As indicated first by Swart et al. (2015), there was “a 7-year period of near-zero trend in September Arctic sea-ice extent, as observed between 2007 and 2013.

Extending this non-trend another 4 years, there has been no detectable trend in September Arctic sea ice during 2007-2017.

Image Source (top): NSIDC

• Sea Ice Thickening During 2006-2016

Ronkainen et al., 2018

“In our study, we quantify the interannual variability of sea ice thickness in the Bay of Bothnia during the years 2003-2016.”

• Mean Sea-Ice Thickness Greater Today Than 1955

Rösel et al., 2018

“We present a continuous time series of in situ measurements from the N‐ICE2015 expedition from January to June 2015 in the Arctic Basin north of Svalbard, comprising snow buoy and ice mass balance buoy data and local and regional data gained from electromagnetic induction (EM) surveys and snow probe measurements from four distinct drifts. The observed mean snow depth of 0.53 m for April to early June [2015] is 73% above the average value of 0.30 m from historical [1955, 1970s] and recent observations in this region, covering the years 1955–2017.”
“The modal total ice and snow thicknessesof 1.6 and 1.7 m [2015] measured with ground‐based EM and airborne EM measurements in April, May, and June 2015, respectively, lie below the [1970s] values ranging from 1.8 to 2.7 m, reported in historical observations from the same region and time of year [but well above the sea-ice thickness values of 0.94 m for 1955].”

• Warm/Cold Stanzas – 2007-2013 “Extensive Sea Ice”

Stabeno et al., 2018     

From 2007 to 2013, the southeastern Bering Sea was dominated by extensive sea ice and below-average ocean temperaturesIn 2014 there was a shift to reduced sea ice on the southern shelf and above-average ocean temperatures. These conditions continued in 2015 and 2016. … Historically, the dominant parameters controlling sea-ice extent are winds and air temperature, with the persistence of frigid, northerly winds in winter and spring resulting in extensive ice. After mid-March 2014 and 2016 there were no cold northerly or northeasterly winds. Cold northerly winds persisted into mid-April in 2015, but did not result in extensive sea ice south of 58°N. The apparent mechanism that helped limit ice on the southeastern shelf was the strong advection of warm water from the Gulf of Alaska through Unimak Pass. This pattern has been uncommon, occurring in only one other year (2003) in a 37-year record of estimated transport through Unimak Pass.”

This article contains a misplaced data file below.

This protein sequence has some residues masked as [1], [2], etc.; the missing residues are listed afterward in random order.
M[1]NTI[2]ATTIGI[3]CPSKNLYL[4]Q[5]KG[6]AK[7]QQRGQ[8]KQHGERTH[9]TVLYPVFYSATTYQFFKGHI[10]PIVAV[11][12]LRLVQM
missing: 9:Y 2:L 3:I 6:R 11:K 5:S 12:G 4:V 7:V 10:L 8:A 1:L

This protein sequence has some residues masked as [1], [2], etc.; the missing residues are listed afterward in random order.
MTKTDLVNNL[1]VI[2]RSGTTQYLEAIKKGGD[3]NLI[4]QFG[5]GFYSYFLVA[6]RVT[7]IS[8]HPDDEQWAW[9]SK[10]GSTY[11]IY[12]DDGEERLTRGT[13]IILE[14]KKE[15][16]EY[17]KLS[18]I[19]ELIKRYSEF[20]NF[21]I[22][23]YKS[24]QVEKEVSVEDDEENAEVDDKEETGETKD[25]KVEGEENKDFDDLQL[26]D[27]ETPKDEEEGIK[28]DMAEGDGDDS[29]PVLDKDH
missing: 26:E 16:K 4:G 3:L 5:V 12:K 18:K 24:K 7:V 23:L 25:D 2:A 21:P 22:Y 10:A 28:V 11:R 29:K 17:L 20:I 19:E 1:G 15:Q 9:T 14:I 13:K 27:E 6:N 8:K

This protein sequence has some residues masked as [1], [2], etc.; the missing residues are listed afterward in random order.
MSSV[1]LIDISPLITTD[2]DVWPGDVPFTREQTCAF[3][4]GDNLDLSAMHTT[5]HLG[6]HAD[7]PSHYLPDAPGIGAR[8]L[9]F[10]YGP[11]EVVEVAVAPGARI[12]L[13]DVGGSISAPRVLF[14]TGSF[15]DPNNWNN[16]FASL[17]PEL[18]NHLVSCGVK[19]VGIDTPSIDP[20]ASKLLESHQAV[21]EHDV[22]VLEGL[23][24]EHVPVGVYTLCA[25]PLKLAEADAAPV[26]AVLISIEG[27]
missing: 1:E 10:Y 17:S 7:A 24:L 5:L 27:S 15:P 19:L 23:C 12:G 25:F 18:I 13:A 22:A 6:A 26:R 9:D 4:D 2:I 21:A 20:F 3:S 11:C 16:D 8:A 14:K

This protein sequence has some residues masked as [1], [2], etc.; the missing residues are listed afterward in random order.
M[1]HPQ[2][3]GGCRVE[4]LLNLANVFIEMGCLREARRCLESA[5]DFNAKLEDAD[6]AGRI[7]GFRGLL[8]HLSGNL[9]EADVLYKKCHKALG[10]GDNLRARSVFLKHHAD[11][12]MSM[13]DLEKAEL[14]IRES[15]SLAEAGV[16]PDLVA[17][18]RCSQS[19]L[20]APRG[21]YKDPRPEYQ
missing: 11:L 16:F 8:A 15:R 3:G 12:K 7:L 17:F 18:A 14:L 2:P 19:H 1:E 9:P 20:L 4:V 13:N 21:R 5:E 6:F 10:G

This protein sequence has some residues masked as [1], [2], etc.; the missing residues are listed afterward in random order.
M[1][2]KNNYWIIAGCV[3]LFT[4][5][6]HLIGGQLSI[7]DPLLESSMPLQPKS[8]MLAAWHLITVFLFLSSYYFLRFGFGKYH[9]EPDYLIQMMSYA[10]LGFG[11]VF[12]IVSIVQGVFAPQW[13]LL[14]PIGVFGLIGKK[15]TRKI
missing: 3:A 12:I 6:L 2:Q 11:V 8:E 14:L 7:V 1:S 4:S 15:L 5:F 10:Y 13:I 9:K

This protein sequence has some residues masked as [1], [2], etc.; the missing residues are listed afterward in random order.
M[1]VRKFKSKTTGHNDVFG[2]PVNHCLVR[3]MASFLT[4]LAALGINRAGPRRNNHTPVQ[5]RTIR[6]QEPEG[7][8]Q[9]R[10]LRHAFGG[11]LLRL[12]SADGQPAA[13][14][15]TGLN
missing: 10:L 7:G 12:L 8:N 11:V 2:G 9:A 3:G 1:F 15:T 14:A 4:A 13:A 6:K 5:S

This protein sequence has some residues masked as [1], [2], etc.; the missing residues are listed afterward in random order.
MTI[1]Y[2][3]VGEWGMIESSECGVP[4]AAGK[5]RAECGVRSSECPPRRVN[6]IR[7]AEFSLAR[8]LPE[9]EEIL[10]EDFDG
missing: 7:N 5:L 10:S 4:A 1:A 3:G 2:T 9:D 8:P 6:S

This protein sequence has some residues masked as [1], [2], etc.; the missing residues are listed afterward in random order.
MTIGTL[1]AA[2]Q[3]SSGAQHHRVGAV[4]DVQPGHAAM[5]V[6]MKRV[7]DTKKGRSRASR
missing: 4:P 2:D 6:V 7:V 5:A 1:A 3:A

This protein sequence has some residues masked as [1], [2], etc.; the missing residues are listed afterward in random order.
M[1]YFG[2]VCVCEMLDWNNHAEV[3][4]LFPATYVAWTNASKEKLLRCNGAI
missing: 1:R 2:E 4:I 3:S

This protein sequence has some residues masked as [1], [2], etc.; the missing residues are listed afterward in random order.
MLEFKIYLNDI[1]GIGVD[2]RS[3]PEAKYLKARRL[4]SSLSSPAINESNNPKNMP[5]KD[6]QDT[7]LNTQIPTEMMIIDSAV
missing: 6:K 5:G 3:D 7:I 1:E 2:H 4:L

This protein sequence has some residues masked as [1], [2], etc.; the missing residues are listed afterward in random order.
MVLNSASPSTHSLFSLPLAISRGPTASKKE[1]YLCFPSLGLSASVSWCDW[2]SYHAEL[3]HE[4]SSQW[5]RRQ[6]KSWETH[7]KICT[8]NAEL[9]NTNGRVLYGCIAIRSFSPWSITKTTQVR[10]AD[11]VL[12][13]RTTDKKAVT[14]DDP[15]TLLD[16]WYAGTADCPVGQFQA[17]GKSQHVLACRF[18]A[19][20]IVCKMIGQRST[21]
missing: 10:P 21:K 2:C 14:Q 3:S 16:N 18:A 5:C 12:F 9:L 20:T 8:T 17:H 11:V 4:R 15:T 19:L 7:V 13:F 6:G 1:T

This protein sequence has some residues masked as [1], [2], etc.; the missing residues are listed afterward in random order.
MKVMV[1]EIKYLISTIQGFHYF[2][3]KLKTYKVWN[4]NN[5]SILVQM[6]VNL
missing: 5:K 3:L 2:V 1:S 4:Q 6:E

During years with no sea ice on the southern shelf (e.g. 2001–2005, 2014–2016), the depth-averaged temperature there was correlated to the previous summers ocean temperature. … This latest string of three warm years apparently ended this year (2017). In March, sea ice had covered M4, and the ice edge was near or at M2 on 13 March 2017, but by June 2017 the depth-averaged temperatures at M2 were average, indicating that ocean temperature near M2 in 2017 (like the 2006 transition between the previous warm and cold stanzas) will likely be average. With this end of a warm stanza, questions arise. Will the Bering Sea continue in a pattern of warm/cold stanzas?”